1 January 2015
I started the project out of necessity to manage the UVR1611 from an iPhone. The UVR1611 is widely used for heating space management here in Austria. A lot of private household use it to manage their heating unit and solar panels. The device is mounted in the basement and is wired to the heating units. It has a built-in LCD screen to visualize the data. Currently the best way to access the data remotely is to use a C.M.I and connect it to the CAN bus. The C.M.I. runs a local webserver, which is best viewed from a computer, to manage the UVR1611. But the website is not optimized for smartphones with small screen real estate.
I thought there is a better way to get the data on the iPhone. Turns out that there is nothing like that. Neither TA, the company behind the UVR1611, nor any other company offers a device to easily access the UVR1611 remotely from your smartphone. Bummer!
Fortunately the UVR1611 provides 2 ways to access the raw data; through the CAN bus and the data bus. Because I could not find any documentation about the CAN bus, I decided to use the data bus.
It was clear from the beginning that the whole project is based on a lot of subsystems. Before I could start coding, I had decide on which technologies to use in the different subsystems. The goal to manage the UVR1611 from an iPhone requires that an iOS app communicates with another computer, which decodes the UVR1611 data bus. Because I believe in simpliciy, I strived for a simple system architecture.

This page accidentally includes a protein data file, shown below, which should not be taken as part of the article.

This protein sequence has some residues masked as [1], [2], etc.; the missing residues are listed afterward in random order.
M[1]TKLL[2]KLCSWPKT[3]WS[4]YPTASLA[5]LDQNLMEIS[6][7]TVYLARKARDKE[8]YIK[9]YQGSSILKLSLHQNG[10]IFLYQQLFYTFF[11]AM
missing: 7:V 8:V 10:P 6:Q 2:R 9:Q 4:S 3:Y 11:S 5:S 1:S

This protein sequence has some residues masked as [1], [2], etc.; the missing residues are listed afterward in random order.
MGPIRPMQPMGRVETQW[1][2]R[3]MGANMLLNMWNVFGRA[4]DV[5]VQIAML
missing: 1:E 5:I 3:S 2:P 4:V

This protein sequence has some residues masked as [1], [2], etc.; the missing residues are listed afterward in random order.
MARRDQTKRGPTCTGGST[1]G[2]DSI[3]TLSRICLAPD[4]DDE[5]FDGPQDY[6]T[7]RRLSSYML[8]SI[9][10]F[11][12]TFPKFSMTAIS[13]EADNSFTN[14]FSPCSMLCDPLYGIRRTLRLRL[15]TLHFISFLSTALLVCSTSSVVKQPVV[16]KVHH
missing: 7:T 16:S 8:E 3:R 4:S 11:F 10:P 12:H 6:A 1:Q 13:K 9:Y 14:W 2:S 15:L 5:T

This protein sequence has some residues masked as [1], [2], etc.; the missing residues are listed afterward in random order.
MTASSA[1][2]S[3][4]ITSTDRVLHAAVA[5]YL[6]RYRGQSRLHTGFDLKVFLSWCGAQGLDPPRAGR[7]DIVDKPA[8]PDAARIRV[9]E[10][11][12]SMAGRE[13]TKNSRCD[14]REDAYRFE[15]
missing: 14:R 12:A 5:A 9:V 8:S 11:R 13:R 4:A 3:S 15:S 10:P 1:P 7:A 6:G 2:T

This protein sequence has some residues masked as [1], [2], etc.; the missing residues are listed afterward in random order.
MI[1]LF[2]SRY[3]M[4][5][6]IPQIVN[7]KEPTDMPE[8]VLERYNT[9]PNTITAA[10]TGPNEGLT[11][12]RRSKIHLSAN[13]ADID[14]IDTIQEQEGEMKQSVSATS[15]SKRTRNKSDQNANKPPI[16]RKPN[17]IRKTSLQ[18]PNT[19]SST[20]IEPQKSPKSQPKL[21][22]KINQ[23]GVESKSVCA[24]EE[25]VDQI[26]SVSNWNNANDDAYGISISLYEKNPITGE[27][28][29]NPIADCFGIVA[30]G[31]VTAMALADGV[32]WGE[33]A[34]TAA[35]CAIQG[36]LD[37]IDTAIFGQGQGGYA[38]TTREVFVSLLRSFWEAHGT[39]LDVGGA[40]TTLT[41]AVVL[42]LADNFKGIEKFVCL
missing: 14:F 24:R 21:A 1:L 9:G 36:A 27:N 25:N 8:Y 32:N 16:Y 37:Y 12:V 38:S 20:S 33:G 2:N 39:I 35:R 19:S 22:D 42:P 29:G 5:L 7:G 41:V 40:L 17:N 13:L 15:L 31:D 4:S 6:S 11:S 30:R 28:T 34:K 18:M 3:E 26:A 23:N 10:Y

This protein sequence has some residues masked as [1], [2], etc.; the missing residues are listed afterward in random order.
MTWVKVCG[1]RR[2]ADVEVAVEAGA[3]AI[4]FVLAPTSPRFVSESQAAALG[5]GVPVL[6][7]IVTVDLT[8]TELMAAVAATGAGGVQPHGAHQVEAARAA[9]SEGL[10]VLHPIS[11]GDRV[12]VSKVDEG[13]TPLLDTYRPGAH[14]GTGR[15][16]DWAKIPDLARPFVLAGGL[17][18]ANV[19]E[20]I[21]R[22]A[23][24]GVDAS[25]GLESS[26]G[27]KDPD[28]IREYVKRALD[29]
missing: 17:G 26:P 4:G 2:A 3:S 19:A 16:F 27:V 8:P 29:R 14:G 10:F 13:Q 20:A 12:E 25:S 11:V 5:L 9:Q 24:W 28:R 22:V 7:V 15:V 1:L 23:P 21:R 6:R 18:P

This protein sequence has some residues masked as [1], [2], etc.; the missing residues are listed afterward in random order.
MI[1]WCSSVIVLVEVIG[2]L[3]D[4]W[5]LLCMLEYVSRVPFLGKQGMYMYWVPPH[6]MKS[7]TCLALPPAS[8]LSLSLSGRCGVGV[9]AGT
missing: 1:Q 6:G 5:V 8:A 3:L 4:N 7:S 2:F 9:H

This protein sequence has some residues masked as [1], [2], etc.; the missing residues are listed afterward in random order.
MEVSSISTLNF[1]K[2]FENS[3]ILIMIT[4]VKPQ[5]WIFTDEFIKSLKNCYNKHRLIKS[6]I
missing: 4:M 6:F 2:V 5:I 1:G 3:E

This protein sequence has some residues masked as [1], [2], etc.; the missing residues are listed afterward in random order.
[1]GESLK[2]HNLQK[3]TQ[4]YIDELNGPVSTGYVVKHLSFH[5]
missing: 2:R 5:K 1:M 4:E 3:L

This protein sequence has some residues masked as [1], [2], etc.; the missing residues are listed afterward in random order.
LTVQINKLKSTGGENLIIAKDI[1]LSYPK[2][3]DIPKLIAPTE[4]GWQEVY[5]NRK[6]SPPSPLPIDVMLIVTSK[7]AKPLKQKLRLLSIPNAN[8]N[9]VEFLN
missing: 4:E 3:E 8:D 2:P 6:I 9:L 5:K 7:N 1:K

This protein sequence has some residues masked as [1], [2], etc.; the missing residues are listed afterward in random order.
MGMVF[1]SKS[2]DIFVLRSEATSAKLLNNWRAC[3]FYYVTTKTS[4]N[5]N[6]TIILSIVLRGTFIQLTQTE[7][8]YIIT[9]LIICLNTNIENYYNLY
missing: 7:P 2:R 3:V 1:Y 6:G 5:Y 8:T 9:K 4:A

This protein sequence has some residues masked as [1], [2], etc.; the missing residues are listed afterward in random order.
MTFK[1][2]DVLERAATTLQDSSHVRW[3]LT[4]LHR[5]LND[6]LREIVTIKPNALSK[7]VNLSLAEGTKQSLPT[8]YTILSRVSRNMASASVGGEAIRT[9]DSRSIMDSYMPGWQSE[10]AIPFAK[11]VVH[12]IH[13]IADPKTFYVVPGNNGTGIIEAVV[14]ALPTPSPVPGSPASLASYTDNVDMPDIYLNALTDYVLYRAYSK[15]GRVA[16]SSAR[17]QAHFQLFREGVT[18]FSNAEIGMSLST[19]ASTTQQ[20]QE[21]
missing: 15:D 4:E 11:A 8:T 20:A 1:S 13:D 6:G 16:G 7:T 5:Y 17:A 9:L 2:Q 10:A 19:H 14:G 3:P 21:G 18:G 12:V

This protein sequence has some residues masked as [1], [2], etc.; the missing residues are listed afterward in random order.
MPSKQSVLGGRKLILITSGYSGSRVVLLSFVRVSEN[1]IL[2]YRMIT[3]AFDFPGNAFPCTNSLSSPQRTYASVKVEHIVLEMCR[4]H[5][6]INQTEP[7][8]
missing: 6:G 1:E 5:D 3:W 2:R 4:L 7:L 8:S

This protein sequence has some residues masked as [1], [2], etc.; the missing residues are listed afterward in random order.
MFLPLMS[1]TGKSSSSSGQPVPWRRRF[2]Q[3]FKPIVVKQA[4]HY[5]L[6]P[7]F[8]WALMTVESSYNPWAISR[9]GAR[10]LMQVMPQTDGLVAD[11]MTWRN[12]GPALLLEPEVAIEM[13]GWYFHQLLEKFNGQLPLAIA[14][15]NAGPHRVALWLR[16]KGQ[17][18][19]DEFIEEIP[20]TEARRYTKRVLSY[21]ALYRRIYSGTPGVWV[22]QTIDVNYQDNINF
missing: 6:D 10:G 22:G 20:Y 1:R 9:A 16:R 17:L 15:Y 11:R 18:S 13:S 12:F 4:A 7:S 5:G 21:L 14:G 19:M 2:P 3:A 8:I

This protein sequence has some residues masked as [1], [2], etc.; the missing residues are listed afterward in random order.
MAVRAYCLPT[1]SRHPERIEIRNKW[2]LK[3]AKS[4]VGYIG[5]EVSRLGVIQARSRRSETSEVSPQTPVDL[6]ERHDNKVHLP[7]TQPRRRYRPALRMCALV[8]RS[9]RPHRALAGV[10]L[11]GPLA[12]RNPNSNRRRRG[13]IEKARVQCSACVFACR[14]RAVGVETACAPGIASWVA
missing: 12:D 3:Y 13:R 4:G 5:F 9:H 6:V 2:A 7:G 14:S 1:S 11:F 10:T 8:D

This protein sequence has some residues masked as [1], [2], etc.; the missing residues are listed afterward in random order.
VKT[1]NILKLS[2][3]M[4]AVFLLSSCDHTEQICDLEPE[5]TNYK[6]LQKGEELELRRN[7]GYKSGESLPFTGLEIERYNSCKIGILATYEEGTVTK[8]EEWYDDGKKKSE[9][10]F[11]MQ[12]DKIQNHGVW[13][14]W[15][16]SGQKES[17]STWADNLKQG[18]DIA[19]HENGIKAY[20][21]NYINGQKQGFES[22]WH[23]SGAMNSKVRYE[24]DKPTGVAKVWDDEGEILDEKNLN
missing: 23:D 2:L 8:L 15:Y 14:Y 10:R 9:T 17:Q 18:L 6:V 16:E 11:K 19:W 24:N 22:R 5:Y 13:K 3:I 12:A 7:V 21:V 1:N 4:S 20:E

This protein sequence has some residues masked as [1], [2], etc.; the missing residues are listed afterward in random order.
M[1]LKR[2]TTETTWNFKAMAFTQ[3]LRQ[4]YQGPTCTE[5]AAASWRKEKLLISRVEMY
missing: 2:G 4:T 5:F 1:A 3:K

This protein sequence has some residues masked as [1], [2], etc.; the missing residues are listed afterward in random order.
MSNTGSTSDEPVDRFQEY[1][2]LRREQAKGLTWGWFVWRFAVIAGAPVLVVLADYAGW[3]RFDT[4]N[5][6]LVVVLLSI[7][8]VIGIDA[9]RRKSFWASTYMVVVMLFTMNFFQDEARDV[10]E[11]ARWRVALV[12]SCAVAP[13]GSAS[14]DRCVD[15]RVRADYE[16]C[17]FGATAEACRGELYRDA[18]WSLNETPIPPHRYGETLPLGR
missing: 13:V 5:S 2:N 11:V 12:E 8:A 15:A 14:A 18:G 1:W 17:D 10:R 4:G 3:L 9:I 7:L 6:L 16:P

My first approach was to store the decoded data in a local database and provide a REST API, which is then used by the iOS app. This works great on a local network but how do I get access from the internet? Most ISPs let you pay extra for an external IP address. Also if you open up your local network to the internet, you have to do sufficient encryption. All doable things but extra work.
I still remembered the WWDC 2014 where Federighi presented HomeKit. After watching the WWDC session 701 and 213, it was clear to me that HomeKit is the right tool. It’s not only a defined standard and secure, but also solves the problem of remote access.
When I’m able to make the UVR1611 HomeKit compatible, I can write an iOS app which uses the HomeKit framework to access the data. That’s the way to go.
With the ideas and solutions in mind I started researching HomeKit. Publicly available documentation about the HomeKit protocol is rare. The protocol is only available to MFi members. To become a member you have to be a developer with plans to manufacture HomeKit hardware; bad luck software developers.
After weeks trying to reverse-engineering the protocol by myself, I found this tweet. Somebody has done the work already of reverse-engineering the HAP protocol. He shared his research online (unfortunately that document was taken down already). This was one of the biggest turning point of the project. It took me 2 weeks to implement the foundation of HomeControl and another 2 months for the first prototype running on a Raspberry Pi B+ connected to a UVR1611.